The Packers have ended the battle at left guard and awarded the starting job to T.J. Lang over the rookie Derek Sherrod. Lang getting the nod solidifies the starting five and should add some much-needed consistency.
With the position battle over, Sherrod has now gone back to taking snaps at his natural left tackle position behind Chad Clifton. The starting offensive line will have a great opportunity to build chemistry with some provided consistency at left guard. It is important that they keep Rodgers off the turf.
So far in the preseason, the backup offensive lines have been down right awful. Repeatedly they have left Matt Flynn and Graham Harrell running for their lives. With another week of practice behind them, it is important the line keeps these two healthy.
It is true that the second and third lines have a difficult disadvantage with a lack of continuity. Even with this, they need to be able to do their jobs and provide the Packers quarterbacks with protection and proper blocking for the running backs.
James Starks returned to practice this week and hopes to play against the Colts. With his ankle injury, Starks lost valuable time in his battle for the starting job against Ryan Grant but has an opportunity to build back that momentum.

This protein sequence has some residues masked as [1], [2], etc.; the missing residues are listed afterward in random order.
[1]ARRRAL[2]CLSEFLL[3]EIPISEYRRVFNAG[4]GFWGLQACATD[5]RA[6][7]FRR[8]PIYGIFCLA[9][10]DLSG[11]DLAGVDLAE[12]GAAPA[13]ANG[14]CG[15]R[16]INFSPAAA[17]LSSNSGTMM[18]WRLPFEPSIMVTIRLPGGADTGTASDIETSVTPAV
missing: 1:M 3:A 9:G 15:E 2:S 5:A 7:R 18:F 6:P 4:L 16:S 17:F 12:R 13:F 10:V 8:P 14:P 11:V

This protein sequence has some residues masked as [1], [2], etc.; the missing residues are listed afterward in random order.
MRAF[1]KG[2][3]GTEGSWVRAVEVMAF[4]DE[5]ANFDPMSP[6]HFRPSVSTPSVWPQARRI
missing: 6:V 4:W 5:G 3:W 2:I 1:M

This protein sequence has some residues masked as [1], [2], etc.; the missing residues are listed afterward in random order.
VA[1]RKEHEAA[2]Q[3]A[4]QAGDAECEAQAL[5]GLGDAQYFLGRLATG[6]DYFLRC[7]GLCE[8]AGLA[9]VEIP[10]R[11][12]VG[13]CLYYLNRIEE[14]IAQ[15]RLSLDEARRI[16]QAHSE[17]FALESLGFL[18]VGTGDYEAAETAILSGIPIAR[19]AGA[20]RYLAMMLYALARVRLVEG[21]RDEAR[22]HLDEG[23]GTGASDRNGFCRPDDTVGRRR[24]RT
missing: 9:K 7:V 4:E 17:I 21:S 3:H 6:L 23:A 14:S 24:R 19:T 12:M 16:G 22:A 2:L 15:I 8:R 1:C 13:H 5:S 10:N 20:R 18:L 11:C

It is expected that the two backs will split opportunities and see time with the No. 1 offense. Starks ran the ball extremely well and with great vision on his two carries against the Browns before injuring his ankle. Grant had limited opportunities in that game and did an average job against the Cardinals.
If Starks is going to make a run at starting Week 1, he will need to have a huge game and impress the coaching staff. Grant will maintain his starting role with a solid performance and anything but an exceptional night out of Starks.
Another back to watch is Dimitri Nance. At the beginning of camp, Nance was the forgotten man and it seemed as if he was just another camp body. An excellent camp has brought Nance's name back into the mix, but the lack of a roster spot still remains. He still needs to improve his pass blocking but has made great strides.
Jarius Wynn looks to start against the Colts on the defensive line in place of C.J. Wilson, who was filling in for Mike Neal. The Packers have gotten extremely thin on the defensive line with a knee injury keeping Neal out and a concussion preventing Wilson from suiting up.
Wynn is on the bubble and has a great opportunity to prove he deserves a spot. He is likely competing with Lawrence Guy for the last spot on the line. Guy is also out with a concussion with an unknown time frame for his return.
With the injuries already impacting the line, the Packers could look to the waiver-wire for a defensive lineman after cuts take place on Sept. 3. Wynn has a shot to convince the Packers front office that his can be the player it is looking for.
He will be working with B.J. Raji and Ryan Pickett to start the guy and should benefit from the talent those two bring to the table. He should see more time than most of the starters due to the limited depth at the position.